Sutton et al. (36) investigated recent literatures on first febrile UTI addressed to a broad range of areas regarding the care of hospitalized patients. Overall, studies supported deep attention to the potential risks, expenses, and invasiveness of various approaches for evaluation. Proposed updates to practice included utilization of urinalysis for screening and diagnosis, transitioning to oral antimicrobials based on clinical improvement, and limiting the routine use of voiding cystourethrogram and antimicrobial prophylaxis. Swerkersson et al. (37) observed similarity between groups of patients regarding gender or age and progression, regression, and unchanged status. In progression, amongst children with vesicoureteral reflux (VUR) grade III to V, 65% had recurrent UTI. Both VUR grade III to V and recurrent UTI were associated with progression. In the regression group, high percentage had no VUR or grade I to II, and 10% had recurrent UTI. They concluded that young children with febrile UTI do not develop renal damage and if they do, the majority remain unchanged or regress over time. However, up to one-fifth of children with renal damage diagnosed after UTI are at risk of renal deterioration. These children are characterized by the presence of VUR grades III to V and recurrent febrile UTI and may benefit from follow-up.

4.1. Study Limitation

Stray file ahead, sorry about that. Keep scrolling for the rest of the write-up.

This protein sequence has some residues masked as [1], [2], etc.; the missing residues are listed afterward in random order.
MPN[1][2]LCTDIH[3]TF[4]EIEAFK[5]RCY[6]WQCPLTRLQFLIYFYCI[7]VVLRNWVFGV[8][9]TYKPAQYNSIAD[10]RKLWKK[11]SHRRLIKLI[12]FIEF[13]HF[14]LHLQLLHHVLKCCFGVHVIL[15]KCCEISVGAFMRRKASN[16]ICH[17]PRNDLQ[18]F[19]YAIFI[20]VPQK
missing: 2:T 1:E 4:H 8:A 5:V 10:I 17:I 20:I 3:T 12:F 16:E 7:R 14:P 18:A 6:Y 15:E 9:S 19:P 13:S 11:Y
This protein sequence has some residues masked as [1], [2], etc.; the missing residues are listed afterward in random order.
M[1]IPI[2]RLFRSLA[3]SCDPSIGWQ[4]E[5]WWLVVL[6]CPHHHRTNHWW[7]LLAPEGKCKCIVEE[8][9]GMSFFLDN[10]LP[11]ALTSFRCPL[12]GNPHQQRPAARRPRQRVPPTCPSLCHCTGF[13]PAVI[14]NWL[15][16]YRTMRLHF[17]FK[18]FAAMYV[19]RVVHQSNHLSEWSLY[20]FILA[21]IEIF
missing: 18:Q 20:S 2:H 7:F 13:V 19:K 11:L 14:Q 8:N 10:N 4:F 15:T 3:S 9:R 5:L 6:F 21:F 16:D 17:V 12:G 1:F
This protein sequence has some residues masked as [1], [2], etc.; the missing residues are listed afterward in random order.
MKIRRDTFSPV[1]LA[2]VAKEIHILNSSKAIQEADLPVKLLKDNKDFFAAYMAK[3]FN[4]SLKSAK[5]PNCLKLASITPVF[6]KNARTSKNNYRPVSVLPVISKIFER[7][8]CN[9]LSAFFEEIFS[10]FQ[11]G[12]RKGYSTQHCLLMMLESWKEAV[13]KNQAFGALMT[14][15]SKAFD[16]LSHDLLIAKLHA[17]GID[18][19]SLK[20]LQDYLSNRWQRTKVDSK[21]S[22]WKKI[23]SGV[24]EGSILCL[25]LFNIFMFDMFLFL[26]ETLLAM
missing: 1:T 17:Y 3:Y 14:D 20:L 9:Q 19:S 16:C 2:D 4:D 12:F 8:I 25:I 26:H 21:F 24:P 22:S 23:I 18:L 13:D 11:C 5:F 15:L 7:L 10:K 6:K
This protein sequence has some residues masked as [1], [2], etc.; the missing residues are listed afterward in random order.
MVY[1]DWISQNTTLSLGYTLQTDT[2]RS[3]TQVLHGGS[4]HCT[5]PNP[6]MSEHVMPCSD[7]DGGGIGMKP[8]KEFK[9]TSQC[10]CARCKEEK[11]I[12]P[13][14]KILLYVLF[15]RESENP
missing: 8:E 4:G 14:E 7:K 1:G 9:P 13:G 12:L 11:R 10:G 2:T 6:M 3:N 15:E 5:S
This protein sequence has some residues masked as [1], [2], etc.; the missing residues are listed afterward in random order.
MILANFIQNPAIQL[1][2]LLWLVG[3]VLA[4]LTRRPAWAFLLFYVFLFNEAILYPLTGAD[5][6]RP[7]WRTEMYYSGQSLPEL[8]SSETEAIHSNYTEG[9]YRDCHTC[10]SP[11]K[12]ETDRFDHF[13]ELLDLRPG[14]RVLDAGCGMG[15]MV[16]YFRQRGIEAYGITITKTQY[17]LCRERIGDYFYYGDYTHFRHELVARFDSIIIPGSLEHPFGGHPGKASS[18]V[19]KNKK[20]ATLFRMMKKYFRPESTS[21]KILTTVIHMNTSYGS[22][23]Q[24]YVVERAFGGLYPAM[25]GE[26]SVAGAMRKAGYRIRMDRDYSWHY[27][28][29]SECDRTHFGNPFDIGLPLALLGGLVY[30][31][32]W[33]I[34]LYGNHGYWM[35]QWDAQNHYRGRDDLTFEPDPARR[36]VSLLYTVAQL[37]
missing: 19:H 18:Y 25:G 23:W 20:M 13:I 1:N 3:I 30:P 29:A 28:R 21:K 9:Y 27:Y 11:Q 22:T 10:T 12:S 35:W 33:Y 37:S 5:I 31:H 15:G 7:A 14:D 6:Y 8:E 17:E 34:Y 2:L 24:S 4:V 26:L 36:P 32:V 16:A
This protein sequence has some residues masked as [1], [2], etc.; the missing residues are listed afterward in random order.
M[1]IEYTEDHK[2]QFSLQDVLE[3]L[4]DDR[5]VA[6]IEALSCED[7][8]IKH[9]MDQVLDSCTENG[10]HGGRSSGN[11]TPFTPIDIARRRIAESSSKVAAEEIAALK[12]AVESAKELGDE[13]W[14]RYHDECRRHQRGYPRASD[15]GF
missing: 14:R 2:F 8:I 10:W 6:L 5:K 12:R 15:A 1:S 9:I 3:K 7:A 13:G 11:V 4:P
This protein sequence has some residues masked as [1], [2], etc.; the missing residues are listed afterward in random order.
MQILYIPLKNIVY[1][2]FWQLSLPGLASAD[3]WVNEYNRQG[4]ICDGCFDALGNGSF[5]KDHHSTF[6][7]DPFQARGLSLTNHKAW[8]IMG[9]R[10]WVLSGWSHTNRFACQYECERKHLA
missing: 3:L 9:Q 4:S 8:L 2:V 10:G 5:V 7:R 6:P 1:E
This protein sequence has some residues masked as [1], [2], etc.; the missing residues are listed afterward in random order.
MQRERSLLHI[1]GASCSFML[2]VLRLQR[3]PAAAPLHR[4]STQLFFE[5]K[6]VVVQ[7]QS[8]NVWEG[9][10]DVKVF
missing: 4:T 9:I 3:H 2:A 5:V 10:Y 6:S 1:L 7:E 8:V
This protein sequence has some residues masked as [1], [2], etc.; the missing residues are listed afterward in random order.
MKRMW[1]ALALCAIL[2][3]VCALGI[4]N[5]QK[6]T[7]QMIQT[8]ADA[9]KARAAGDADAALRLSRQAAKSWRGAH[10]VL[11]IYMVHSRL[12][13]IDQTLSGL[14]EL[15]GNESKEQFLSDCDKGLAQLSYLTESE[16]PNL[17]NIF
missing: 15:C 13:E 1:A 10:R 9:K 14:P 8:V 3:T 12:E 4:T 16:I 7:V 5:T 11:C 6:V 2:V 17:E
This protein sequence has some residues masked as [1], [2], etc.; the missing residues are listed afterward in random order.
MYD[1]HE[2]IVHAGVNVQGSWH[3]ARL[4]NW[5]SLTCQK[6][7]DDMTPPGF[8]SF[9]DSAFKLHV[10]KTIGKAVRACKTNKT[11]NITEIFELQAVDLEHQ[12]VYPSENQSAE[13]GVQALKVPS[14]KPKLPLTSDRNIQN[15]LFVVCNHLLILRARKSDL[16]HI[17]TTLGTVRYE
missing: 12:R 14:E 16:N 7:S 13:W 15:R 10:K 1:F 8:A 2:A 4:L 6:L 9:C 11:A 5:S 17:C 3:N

The limitation of this study was the lack of antimicrobial prophylaxis consideration. A randomized trial involving children in the community setting after first UTI comparing daily prophylaxis versus close follow-up would significantly improve understanding of the efficacy of antimicrobial prophylaxis.

4.2. Conclusion

From the study, it was concluded that recurrence was a serious problem in UTI. Furthermore, it was demonstrated that age, gender, dysfunctional elimination syndromes, and urine culture were similar in patients with and without recurrent urinary infection; however, VCUG and ultrasonography abnormal results were more prevalent in patients with recurrent UTI. It is suggested to perform further investigations to assess urinary infection recurrence and administer antibiotics in patients at risk of recurrent episodes of UTI. The long-term health of UTI children needs to be monitored in both normal children and children, who have a GU anomaly, even when antibiotic prophylaxis has been prescribed for indicated cases.